It’s the height of the strawberry season and your strawberry plants are producing more than you can eat or share. Maybe you chose to grow one of these high-yielding varieties. What a smart strawberry gardener you are!
Now you need to preserve your enviable crop. You could try jams, jellies, or freezing, but have you considered drying your strawberries? How can you dry your extra strawberries? What can you use them for?
Strawberry Drying Methods
Sun drying is probably the simplest way to preserve your strawberries. To start, simply clean and quarter each strawberry. You can leave them whole with the top removed if you prefer. Lay them skin-side down on a baking sheet and cover it with a screen to keep bugs away.
Place the berries in direct sunlight for at least 24 hours. Depending on your climate, humidity, and the size of your strawberries, they may take longer.
If you use whole berries, it may take up to a week to dry in the sun. Do not use whole berries in a humid environment because you risk growing mold inside or underneath the fruit.
If it begins to rain during the sun-drying process, move the strawberries under cover or inside your house. Place a fan in front of the baking sheet to pull moisture away from the fruit.
See a video from YouTube creator Live Free.
Oven drying is a quicker method than sun drying and is very simple to use. Use the oven to make strawberry chips or chewy candies.
Oven-Dried Strawberry Chips
Preheat your oven to 350 while you slice your strawberries to ⅛ inch thickness or thinner. Lay the slices out on a parchment paper-lined baking sheet spaced so they don’t touch each other.
Turn the oven temperature down to 200 and place the strawberries inside for 1-2 hours, depending on the thickness of the slices. When the tops are dry, flip the fruit slices over and continue baking for up to 1 hour longer.
When they reach the desired level of crispiness, remove them from the oven and allow them to cool.
More details and nutritional information are available here from Maria of She Loves Biscotti, the originator of this recipe.
To dry your strawberries in a dehydrator, slice them into thin even slices and lay them out on the dehydrator tray with at least ½ an inch between slices. Some people like to soak the sliced fruit in lemon water for 15 minutes before dehydrating to preserve the color.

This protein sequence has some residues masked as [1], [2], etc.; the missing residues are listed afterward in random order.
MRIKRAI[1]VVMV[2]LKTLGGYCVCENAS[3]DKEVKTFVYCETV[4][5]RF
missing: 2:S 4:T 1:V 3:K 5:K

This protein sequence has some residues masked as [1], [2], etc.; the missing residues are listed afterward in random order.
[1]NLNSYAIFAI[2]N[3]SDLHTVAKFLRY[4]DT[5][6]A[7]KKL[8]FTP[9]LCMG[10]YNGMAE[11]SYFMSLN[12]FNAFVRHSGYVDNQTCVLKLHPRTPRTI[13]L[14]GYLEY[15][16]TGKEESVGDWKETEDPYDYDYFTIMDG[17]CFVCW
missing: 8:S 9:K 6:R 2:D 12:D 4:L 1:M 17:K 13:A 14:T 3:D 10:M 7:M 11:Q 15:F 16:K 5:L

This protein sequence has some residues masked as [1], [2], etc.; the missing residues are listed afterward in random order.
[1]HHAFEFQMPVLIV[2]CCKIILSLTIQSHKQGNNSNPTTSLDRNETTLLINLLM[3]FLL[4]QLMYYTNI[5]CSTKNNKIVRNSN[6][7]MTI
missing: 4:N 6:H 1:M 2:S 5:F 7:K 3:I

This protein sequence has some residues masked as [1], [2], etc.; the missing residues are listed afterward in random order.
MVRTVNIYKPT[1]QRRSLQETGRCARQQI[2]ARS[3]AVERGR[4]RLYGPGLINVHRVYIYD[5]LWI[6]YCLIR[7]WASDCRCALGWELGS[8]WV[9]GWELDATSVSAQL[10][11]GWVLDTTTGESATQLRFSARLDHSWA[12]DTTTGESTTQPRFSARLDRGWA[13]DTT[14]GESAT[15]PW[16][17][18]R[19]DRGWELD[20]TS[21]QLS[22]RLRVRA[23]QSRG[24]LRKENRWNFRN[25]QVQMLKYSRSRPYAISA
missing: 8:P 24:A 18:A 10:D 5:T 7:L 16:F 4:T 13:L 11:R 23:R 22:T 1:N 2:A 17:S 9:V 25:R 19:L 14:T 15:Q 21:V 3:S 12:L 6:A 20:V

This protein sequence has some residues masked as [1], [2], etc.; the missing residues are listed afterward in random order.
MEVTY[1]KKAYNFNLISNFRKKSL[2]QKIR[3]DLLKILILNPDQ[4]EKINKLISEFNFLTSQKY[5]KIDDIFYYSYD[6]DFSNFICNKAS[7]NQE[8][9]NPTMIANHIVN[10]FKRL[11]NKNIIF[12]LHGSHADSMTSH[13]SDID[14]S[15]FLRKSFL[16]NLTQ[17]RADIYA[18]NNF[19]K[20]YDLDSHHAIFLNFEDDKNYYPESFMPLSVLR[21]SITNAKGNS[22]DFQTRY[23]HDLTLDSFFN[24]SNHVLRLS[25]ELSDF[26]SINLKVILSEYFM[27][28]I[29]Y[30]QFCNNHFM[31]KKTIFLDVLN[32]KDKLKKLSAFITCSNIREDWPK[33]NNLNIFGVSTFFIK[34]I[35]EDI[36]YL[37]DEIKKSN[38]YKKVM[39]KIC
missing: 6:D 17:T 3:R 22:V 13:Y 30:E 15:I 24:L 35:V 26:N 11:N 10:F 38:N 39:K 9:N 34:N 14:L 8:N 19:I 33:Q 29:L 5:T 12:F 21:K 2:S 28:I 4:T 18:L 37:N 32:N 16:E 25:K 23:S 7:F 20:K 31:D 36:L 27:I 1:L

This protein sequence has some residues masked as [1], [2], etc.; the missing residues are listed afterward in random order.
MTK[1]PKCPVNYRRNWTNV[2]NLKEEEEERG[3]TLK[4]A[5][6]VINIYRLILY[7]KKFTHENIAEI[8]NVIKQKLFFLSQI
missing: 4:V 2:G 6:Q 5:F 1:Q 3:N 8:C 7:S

Run the dehydrator for 8-10 hours to get chewy dried strawberries or up to 14 hours for crispier pieces.
High-quality freeze-dried strawberries require a freeze-drying machine, but you can test the theory and get usable freeze-dried fruit without buying fancy equipment. Cari of Homesteading In Ohio says the process can be as simple as keeping uncovered sliced berries on a tray in your freezer for 3 weeks.
How to Use Dried Strawberries
Of course, you can use your dried strawberries as snacks or as cereal or ice cream toppings, but here are a few other ideas.
For a sweet treat, try these cookies made with real dried strawberries at any time of year. Because the berries are dry, they won’t make the cookies soggy and fall apart.
To add a hint of flavor and some nutrients to your boring water, stir in a handful of dried strawberries. The flavor of fresh fruit will infuse into the water over time.
Keep a pitcher in the fridge so you can drink it at full flavor on demand. Try it in iced tea too.
Rehydrate your strawberries and use them in place of fresh fruit in pies and smoothies. Follow these steps and proceed with any recipe as usual.
- Measure the amount needed for the recipe loosely. Do not pack the dried berries down. Leave just enough space to cover them completely with liquid.
- Cover the strawberries with water or liqueur of your choice and leave to soak for 6-10 hours.
- Proceed with your recipe.
- After measuring as above, boil enough water to cover the berries completely.
- Pour the boiling water over the strawberries and leave to soak for 15-30 minutes.
- Proceed with your recipe.
Here are 2 excellent recipes to use your rehydrated strawberries.
Dried strawberries are healthy and concentrate the wonderful flavor of summer into bite-sized morsels. Will you try drying your extra strawberries this year?